What you give is what you get

Whenever I go to play music at the hospital, I feel so unprepared. And in today’s case I was unprepared because I had not played anything since Christmas; at which point, I came down with a month-long respiratory illness. I lugged in all my equipment to the unit of the Children’s Hospital, promptly dropped music everywhere, and was too lazy to open either flute case.

So I ended up jamming on the handpan for about an hour and a half in 2 different locations on the unit. I came up with a nifty tune that had a heartbeat. And I went into trance state – hence the title of this post. A baby who was crying uncontrollably in a treatment room instantly calmed down. I always think it’s a coincidence but perhaps it is not. It’s also nice to hear staff say that the music is beautiful but I hope what they are saying is that it is calming them. (One nurse requested that I play closer to their station because they were all in high-strung mode).

I had the chance to practice calm and spread some calm as a code was called over the PA system and police were running around. My inner freak-out was lessened by the handpan and I also figured the metal instrument would make a good shield if it came down to that (yikes).

My intentions are:

To have a nice cart so I can pull around all my equipment and not have my shoulders take the brunt of the weight and bulk.

To be PAID to do what I love to do – even if it is at poverty level, but hopefully not.

 

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New Path

It should come as no surprise, to those who know me, that I have applied to yet another training program today, exactly 4 years and 2 months since I (unwillingly, through disability) left my career as a sign language interpreter.

I write this with a great heaviness in my heart and gut because today there was a shooting in an Oregon HS; the 74th school shooting since the Newtown massacre 18 months ago. I have cried and ranted and been so distressed today that I’ve almost made myself sick. I know – that’s not helping anything. It’s the mom heart in me that cries for the 2,800 kids who had to march out of school today with their hands over their heads amidst SWAT teams. And yes, I cry for the kid who went so wrong (and certainly the kid’s parents) who felt their only way to deal with something was through violence.

There are no easy answers to this and I will forgo any political/gun talk. But I think many people will agree that something has *drastically* changed…changed from the time I went to school when the worst offense was getting caught chewing gum. If the “climate” can change for the bad, it can change for the good. Gandhi, Martin Luther King, Mother Teresa and countless others are all testament to that.

So – I have applied to an online program to become a Certified Clinical Musician. CCMs play soothing music to distressed people; to those facing surgery (I know a bit about that!) or other medical procedures, to hospice patients etc. It is one on one, live, soothing music tailored to that person’s needs. While people are somewhat familiar with Music Therapists (Gabby Gifford had one after her near fatal gunshot wound), the focus is a bit different with being a therapeutic musician.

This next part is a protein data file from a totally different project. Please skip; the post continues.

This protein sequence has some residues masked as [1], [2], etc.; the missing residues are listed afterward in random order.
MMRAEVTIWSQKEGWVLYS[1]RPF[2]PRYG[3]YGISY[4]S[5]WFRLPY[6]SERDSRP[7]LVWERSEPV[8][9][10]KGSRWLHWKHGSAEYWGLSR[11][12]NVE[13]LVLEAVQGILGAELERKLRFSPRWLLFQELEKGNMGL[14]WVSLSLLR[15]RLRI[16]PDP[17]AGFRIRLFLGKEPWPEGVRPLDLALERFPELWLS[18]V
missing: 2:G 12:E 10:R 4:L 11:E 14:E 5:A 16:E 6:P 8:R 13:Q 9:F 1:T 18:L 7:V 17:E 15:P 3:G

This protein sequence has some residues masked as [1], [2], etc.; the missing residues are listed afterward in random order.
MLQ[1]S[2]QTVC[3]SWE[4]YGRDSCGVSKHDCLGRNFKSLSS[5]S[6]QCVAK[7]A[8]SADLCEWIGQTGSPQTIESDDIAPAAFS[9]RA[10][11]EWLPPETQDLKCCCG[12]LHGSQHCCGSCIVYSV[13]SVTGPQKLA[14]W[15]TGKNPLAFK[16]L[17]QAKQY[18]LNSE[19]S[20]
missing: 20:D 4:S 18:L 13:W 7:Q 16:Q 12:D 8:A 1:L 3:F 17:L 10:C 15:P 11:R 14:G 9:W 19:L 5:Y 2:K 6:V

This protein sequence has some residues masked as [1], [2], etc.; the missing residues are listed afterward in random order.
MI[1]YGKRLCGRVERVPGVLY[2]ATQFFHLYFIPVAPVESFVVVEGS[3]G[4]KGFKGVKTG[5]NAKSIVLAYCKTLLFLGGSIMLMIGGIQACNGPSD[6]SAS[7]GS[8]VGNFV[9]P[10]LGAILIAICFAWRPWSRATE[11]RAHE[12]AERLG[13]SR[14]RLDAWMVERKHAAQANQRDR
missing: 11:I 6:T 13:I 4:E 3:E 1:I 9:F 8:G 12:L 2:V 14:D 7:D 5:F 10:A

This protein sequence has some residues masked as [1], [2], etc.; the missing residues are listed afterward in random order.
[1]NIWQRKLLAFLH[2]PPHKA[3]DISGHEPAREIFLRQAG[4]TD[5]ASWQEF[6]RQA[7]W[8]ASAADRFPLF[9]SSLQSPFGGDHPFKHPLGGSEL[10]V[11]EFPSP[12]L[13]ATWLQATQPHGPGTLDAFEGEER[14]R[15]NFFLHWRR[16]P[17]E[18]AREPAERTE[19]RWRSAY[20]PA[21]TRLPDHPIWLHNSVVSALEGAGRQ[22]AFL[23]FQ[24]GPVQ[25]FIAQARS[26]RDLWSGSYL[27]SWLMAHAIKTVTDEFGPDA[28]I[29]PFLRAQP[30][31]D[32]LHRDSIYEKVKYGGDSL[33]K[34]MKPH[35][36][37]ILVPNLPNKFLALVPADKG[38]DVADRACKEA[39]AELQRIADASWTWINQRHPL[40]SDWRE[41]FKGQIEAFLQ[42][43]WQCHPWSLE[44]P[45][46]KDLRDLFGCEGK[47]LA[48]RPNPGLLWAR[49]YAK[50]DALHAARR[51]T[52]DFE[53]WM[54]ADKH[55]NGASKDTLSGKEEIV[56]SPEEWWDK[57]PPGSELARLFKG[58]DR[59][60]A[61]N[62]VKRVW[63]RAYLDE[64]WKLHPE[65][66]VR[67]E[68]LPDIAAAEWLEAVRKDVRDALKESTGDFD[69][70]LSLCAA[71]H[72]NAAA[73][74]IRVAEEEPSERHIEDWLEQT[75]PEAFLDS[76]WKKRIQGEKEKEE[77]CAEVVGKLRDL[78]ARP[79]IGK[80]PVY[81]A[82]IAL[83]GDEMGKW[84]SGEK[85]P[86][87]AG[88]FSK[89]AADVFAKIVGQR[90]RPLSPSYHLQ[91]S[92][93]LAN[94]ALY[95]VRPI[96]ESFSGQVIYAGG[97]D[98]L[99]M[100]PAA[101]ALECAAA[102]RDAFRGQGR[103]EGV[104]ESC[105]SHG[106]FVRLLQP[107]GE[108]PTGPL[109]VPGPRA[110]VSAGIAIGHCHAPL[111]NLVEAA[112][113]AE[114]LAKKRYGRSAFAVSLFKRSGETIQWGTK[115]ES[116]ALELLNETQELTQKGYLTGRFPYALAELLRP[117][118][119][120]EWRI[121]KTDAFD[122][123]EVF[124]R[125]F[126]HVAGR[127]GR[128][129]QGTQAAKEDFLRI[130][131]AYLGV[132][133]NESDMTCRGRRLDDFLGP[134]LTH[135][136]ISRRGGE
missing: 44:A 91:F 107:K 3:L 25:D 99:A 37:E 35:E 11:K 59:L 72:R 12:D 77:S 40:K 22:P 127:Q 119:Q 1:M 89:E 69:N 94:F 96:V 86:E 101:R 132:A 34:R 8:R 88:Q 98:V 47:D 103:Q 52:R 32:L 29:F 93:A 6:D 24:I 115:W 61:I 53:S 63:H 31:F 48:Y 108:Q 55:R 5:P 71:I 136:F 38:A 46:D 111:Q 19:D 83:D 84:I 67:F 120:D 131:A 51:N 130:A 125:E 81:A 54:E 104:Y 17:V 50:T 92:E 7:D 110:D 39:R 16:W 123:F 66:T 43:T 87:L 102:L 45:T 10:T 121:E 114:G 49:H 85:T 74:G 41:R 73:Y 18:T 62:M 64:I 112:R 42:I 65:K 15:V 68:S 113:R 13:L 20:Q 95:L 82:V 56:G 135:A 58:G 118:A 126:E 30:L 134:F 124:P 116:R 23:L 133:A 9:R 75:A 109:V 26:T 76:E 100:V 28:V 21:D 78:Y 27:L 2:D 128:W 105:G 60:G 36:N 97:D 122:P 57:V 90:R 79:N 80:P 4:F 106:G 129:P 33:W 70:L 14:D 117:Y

I will have to blaze a bold new path because being paid – if even minimally for part-time work – is not a standard yet nor is it in the consciousness of hiring parties. I’m already providing something similar in the hospitals through the Children’s Cancer Association but if they can get the musicians as volunteers – and I certainly advocate being a volunteer  – then it’s harder to make even a slight subsistence from my training. But alas – I must keep the faith.

Here’s to changing the world for the better, one distressed person at a time. Today, I need to start with myself.

 

Bliss

Since last October, I have been playing flute music in the lobby of one of the children’s hospitals in town. It has certainly been a great experience so far, and I look forward to continuing there.

Today, though, I got to play on the unit with the children at the “other” hospital. I LOVED it. A few people told me, in passing, that the music was soothing. A staff member told me that 2 patients down the hall wanted their doors open so they could hear me. YAY! (I marvel at that because I was told repeatedly, before arriving, that I should play very quietly). My dream job would be to get paid to play therapeutic music to folks who need it. And I think we all need it!

The best moment today was when a young boy (a patient) came by on a scooter and asked me about my alto flute. I told him it was really heavy and just handed it over for him to hold. He told me it was not heavy and that it looked like a walking cane (because of the curved head piece). 🙂

I can’t wait till I get to play again!!!

Flutetastic

Flutetastic

 

The Newest Baby

The delivery will be easy but I think my wallet needs an epidural – haha. Look at the *gorgeous* Reverie Harp that’s on the way to my home. I REALLY want to provide therapeutic music to folks, especially and hopefully at the DREAM job I applied for at the children’s hospital. Anyone can play this harp because it is set to a pentatonic (5 note) scale where every note harmonizes with every other note. It’s impossible, even for non-musicians, to hit a “wrong” note. The soothing sounds and the vibrations from having this harp on your lap, or on your chest if you are in a hospital bed, are stellar. And from what I’ve heard, even quadreplegics with some arm motion can play this. How awesome is that???

22 strings, 20" X 12.5"Lightweight, portable, gorgeous sound, anyone can play it!!

22 strings, 20″ X 12.5″
Lightweight, portable, gorgeous sound, anyone can play it!!

The "face" on the harp reminds me of this character.

The “face” on the harp reminds me of this character.